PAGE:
Figure 3 of the Synthesis Report of the Copenhagen Congress presents the long-term trend of increasing temperature and the range of IPCC projections.

The sharp-eyed JeanS over at Lucia’s smelt a fish, noticed the trend appeared to be too high, and did a number of replications indicating the window used was 14 years, and not 11 years as claimed in the caption, and also in the list of Figures.

Figure 3: Changes in global average surface air temperature (smoothed over 11 years) relative to 1990. The blue line represents data from Hadley Center (UK Meteorological Office); the red line is GISS (NASA Goddard Institute for Space Studies, USA) data. The broken lines are projections from the IPCC Third Assessment
Report, with the shading indicating the uncertainties around the projections3 (data from 2007 and 2008 added by Rahmstorf, S.).

Figure 3: Changes in global average surface air temperature (smoothed over 11 years) relative to 1990, p. 9

Below is my replication of the figure (using an SSA package in R) with 11 and 14 year periods and the ‘minimum roughness criterion’. The trend lines are displaced by the software, but it makes it easier to see.


Black are the CRU temperatures, and the linear extensions are the data points appended to the end of the series for the ‘minimum roughness criterion’, which adds a line with the same slope as the slope of last window size (11 or 14) points. You can see that the slope of the added points increases a lot from 11 to 14 point, which explains why an increase in the window size would change the ssa curve.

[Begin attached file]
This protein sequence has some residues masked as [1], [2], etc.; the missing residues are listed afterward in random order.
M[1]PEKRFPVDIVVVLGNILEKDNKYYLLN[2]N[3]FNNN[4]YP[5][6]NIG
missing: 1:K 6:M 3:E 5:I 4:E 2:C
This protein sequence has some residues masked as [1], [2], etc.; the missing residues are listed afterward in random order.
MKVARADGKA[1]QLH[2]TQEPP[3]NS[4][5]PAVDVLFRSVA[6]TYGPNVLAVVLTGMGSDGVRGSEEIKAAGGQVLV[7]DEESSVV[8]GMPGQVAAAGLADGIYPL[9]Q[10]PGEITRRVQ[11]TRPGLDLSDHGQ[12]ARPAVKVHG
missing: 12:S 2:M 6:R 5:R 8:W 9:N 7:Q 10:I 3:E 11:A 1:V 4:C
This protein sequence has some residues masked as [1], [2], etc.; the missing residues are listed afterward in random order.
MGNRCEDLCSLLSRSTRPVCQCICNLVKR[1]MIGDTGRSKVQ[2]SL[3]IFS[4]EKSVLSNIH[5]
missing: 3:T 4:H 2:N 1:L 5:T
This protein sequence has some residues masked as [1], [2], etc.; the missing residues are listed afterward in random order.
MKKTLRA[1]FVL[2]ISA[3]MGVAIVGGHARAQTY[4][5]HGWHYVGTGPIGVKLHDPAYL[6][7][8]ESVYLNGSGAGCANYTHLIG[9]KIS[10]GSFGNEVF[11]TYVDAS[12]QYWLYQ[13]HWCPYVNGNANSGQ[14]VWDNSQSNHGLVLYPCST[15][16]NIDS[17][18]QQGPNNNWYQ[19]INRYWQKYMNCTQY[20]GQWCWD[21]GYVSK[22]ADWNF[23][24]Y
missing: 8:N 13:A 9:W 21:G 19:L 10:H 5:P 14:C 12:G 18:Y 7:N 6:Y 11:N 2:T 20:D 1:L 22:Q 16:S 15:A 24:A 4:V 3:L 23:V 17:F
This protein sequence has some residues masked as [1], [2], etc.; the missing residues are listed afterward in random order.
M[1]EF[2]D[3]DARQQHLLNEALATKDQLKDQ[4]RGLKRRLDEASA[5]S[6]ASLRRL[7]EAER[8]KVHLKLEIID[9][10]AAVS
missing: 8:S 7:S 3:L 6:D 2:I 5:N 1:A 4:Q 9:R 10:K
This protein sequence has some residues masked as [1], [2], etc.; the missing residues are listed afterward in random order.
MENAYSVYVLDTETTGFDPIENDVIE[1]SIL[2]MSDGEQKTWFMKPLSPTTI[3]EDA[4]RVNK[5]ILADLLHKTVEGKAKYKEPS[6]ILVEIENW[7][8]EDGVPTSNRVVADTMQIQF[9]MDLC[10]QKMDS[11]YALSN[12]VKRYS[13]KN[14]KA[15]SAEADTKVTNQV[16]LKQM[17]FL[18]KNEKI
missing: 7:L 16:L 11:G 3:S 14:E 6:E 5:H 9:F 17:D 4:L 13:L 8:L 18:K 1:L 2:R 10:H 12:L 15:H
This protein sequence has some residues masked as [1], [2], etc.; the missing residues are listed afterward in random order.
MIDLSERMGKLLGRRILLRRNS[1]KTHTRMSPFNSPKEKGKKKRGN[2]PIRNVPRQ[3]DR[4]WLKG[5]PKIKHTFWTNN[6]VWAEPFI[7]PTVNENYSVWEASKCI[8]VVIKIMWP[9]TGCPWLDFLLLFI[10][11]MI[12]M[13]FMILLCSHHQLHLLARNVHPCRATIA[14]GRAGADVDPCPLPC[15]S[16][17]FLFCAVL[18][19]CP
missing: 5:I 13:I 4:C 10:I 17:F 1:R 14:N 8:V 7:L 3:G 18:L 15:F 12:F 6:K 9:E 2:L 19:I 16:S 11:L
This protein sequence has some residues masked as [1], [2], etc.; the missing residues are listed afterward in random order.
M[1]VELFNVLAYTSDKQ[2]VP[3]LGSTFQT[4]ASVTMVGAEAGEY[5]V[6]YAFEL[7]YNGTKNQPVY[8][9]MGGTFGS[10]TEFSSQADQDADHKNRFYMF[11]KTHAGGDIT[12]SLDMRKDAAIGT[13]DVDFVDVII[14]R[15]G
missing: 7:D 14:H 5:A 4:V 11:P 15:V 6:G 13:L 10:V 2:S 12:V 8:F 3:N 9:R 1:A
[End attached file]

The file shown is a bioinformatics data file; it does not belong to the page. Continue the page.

Blue lines are the ssa, first EOF for the 11 (dashed) and 14 (solid) embedding periods. The removal of the downturning in the 11-window by the 14-window as shown above is clearly shown.

The red lines are the actual ssa forst EOF trends, without the ‘minimum roughness condition’. The MRC is not necessary. This is an arbitrary end condition selected by the authors in Rahmstorf 2007.

So its pretty clear that expanding the window would be necessary to maintain an alarming uptrend in the ssa curve.

JeanS put the question directly to RC.

254. Jean S Says:
Your comment is awaiting moderation.
25 June 2009 at 7:46 AM

Did you change the filter length from M=11 to M=14 in the temperature graph (Figure 3)?

Interesting the no-one at RC has responed to JeanS’s straightforward question yet.

Does the report err in stating in the caption of Fig 3 that the smoothing length is 11?

Did Rahmstorf change the smoothing length in order to maintain the alarming appearance?

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